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Work Begins For 2010 With Offseason Program

It’s time to get back to work. Players returned to Lambeau Field on Monday for the start of the offseason program, which begins with a dedicated period of strength and conditioning workouts and concludes in late June with the three-day, full-squad mini-camp. Here’s a breakdown of some of the changes and focal points for the 2010 offseason program.


It's time to get back to work.

Players returned to Lambeau Field on Monday for the start of the offseason program, which begins with a dedicated period of strength and conditioning workouts and concludes in late June with the three-day, full-squad mini-camp.

Here's a breakdown of some of the changes and focal points for the offseason program in 2010.

New schedule, new wall

The offseason schedule is broken up more than in past years, giving the players a full week off at two different junctures.

The first phase of the program is a five-week block of strength and conditioning work, in both the team's weight room and the Don Hutson Center, with players training four days per week. Then they'll take one week off before returning for another four-week stretch.

The last of those four weeks will be the first week of organized team activities (OTAs) before another week off. Then the final four-week block will feature three weeks of OTAs followed by the mini-camp.

"We just felt that we had some signs of overtraining last year -- we went nine straight weeks, and those are things you have to be cautious of," Head Coach Mike McCarthy said. "The more and more you talk to the doctors and the experts in the industry, the emphasis on rest and recovery needs to be apparent in all your training programs, whether it's offseason program, training camp, in-season. We feel like this new schedule that we're doing a better job.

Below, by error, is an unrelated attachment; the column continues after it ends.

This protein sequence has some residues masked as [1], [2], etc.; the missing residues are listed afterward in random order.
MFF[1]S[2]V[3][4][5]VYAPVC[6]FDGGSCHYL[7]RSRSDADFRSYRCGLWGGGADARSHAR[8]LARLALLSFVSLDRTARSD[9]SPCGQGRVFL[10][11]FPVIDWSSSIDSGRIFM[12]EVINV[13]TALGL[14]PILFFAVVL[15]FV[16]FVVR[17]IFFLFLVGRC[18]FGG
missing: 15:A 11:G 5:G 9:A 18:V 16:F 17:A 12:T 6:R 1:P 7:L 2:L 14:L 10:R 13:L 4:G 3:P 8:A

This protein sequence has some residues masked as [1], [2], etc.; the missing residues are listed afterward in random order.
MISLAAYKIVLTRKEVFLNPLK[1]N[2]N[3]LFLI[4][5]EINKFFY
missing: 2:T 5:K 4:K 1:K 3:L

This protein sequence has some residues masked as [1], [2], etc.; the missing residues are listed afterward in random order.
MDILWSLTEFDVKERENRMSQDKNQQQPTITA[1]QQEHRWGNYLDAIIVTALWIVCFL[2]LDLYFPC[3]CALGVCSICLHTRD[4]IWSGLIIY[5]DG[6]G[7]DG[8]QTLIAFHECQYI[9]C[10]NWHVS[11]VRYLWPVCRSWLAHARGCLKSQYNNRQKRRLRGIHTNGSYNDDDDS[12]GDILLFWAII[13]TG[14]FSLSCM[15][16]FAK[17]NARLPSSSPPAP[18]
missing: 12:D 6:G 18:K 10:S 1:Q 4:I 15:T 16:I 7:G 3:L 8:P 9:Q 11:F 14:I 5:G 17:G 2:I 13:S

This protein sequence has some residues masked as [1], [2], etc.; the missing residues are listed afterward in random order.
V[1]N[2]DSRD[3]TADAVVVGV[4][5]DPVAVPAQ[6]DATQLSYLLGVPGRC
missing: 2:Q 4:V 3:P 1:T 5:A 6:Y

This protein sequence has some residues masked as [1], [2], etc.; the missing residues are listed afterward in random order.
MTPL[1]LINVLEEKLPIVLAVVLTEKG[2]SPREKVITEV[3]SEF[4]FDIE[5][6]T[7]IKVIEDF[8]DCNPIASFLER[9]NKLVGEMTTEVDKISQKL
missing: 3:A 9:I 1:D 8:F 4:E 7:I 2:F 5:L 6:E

"We've always tried to improve every year just like any other part of our program."

That includes within the weight room itself. New strength and conditioning coordinator Mark Lovat had a large cinder-block wall, measuring 10 feet high by 30 feet wide, added in the back of the weight room with anchors and other pulley junctions installed.

Lovat said the wall will be used for multiple stations of medicine ball drills as well as bungee- and band-work, with some other larger equipment also available for the players in the Hutson Center, where they will train on the final day of each week.

"There are some different apparatus down there that you can't use in the weight room," Lovat said. "We'll do sled work, a lot of competitive drills, tire flips, heavy rope training, that kind of stuff.

"Dave Redding and myself are all about 'train like you play, train on your feet.' That's our whole idea. Whatever we do, wherever it takes place is going to have that as its driving force."

Not rookies anymore

It's a common theme that professional football players make their biggest leap from their first year to their second, often because they go through an NFL offseason program for the first time.

"There's a huge window for individual improvement for that second-year player," McCarthy said. "I've seen it time and time again -- seen it in developing quarterbacks and I've seen it now developing a football team.

"Frankly it's something that I use to gauge players on their future here as a Green Bay Packer. If someone doesn't take a huge jump from Year 1 to 2, there's an indicator there that you need to take a close look at."

That window for individual improvement applies to virtually all former rookies, from first-round draft picks like B.J. Raji and Clay Matthews to seventh-rounders like Brad Jones and free agents like Evan Dietrich-Smith.

The Packers got significant contributions from their 2009 rookie class, headed by Matthews, who made the Pro Bowl. But Raji and Jones are seen as major factors on defense, if not potential starters, while cornerback Brandon Underwood and end Jarius Wynn, both sixth-round picks, will be fighting for time in the nickel or dime packages.

On offense, offensive lineman T.J. Lang (fourth round) and fullback Quinn Johnson (fifth round) both saw their share of snaps as rookies and will be competing for more playing time or potentially starting as well.